One of the things I would like to do is to join with some fishermen and stay with them fishing along the sea. I would like to feel the excitement once fish are hurled out of the net and then sent to be sold. It must be exhausting for our fishermen and I do apprecitae their effort. Without them, i then need to fish by myself in orderto eat. There's a lesson in here as well.

Rajiv Sankarapillai said...

Thank you :)

There is great demand for their fish. The moment it is caught people buy the catch; there are eateries around where they will be cooked according to our choice :)

Yes, some people join the excitement of pushing and pulling along with fishermen; I remember seeing a video on youtube.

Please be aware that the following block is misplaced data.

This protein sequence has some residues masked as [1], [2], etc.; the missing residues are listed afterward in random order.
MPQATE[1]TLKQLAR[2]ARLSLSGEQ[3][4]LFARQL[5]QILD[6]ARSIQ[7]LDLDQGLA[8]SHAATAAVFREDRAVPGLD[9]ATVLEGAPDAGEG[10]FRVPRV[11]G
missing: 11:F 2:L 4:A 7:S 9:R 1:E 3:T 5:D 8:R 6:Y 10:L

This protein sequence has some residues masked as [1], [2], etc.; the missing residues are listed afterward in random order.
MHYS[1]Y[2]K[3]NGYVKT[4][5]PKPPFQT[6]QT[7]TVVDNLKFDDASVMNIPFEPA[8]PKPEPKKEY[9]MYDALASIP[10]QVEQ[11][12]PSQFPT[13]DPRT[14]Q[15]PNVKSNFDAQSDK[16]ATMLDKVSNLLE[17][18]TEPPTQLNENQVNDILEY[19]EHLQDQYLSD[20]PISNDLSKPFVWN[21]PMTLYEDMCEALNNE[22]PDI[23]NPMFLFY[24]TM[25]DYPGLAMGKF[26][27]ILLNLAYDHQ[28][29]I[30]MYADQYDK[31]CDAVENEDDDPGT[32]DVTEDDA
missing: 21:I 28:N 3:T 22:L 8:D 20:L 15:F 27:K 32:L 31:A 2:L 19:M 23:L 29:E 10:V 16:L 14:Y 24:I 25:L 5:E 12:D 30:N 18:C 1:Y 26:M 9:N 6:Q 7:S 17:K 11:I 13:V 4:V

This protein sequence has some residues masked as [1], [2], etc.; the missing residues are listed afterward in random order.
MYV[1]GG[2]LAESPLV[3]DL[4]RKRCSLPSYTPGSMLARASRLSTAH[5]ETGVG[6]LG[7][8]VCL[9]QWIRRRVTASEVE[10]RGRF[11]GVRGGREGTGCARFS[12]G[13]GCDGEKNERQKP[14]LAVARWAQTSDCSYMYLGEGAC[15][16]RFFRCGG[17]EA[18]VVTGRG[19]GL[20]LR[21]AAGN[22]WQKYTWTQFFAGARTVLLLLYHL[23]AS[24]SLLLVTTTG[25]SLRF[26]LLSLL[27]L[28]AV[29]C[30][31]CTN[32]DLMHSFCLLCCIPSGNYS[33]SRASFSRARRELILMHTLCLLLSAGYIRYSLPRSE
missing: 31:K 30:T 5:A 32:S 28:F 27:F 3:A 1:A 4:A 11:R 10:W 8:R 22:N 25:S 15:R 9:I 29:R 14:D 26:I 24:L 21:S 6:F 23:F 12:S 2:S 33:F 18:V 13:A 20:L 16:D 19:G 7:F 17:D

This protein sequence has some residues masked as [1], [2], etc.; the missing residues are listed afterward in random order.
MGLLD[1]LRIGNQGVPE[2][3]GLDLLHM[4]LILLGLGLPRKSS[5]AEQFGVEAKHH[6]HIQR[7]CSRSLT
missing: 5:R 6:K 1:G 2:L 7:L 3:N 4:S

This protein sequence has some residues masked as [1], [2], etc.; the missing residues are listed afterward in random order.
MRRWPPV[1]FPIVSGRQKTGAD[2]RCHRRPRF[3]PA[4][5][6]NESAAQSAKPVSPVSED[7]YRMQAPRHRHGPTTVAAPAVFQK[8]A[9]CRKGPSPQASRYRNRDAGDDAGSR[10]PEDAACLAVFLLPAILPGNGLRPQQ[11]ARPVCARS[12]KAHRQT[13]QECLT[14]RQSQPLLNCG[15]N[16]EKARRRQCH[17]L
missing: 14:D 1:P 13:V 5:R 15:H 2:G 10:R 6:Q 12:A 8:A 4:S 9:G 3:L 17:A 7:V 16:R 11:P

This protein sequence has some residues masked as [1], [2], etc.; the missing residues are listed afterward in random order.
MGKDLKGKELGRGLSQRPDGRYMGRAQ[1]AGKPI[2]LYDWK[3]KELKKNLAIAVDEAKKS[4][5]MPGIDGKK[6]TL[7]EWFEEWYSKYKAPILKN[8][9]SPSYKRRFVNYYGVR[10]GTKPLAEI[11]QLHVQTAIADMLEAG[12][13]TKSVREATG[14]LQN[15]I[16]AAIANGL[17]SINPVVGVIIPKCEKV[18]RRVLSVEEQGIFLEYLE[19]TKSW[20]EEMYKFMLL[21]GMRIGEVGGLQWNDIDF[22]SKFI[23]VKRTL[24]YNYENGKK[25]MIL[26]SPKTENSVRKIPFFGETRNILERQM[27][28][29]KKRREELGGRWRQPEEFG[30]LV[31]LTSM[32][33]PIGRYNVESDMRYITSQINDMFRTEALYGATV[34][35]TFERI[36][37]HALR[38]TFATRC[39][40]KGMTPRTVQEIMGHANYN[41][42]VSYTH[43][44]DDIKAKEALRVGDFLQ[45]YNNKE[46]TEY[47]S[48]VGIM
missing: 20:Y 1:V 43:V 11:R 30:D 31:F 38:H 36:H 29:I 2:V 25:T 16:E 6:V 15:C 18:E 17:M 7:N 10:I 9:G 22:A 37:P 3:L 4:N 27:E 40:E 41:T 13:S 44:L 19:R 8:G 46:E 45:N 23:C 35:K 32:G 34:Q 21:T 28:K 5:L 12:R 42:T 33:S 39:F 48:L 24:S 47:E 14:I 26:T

One more thing, my dear friend. While researching about Chinese fishing nets I read that similar structures are found in Vietnam and Thailand also. Please try to get a snap if you happen to spot one anywhere. Or some of your friends or acquaintances will be able to help and provide the necessary info. Please feel free to share this post with them, if you like. Their origin is of a lot of controversy but none have so far posted an image or written about such nets found in Vietnam or Thailand in the recent times. I am curious to know if such things still exist anywhere, other than here, in the world. It would be a huge favor and thanks in advance.

Thanks a lot, Jonathan :)

♥ Łucja-Maria ♥ said...

Rajiv, Your posts are very interesting.
I'm sorry but you are a long time I have trouble on the blog.
Sticking my friends blog addresses.
Yours very sincerely :)

Rajiv Sankarapillai said...

Lucia. thank you for your visit to my blog and the comment.
Have a nice week ahead :)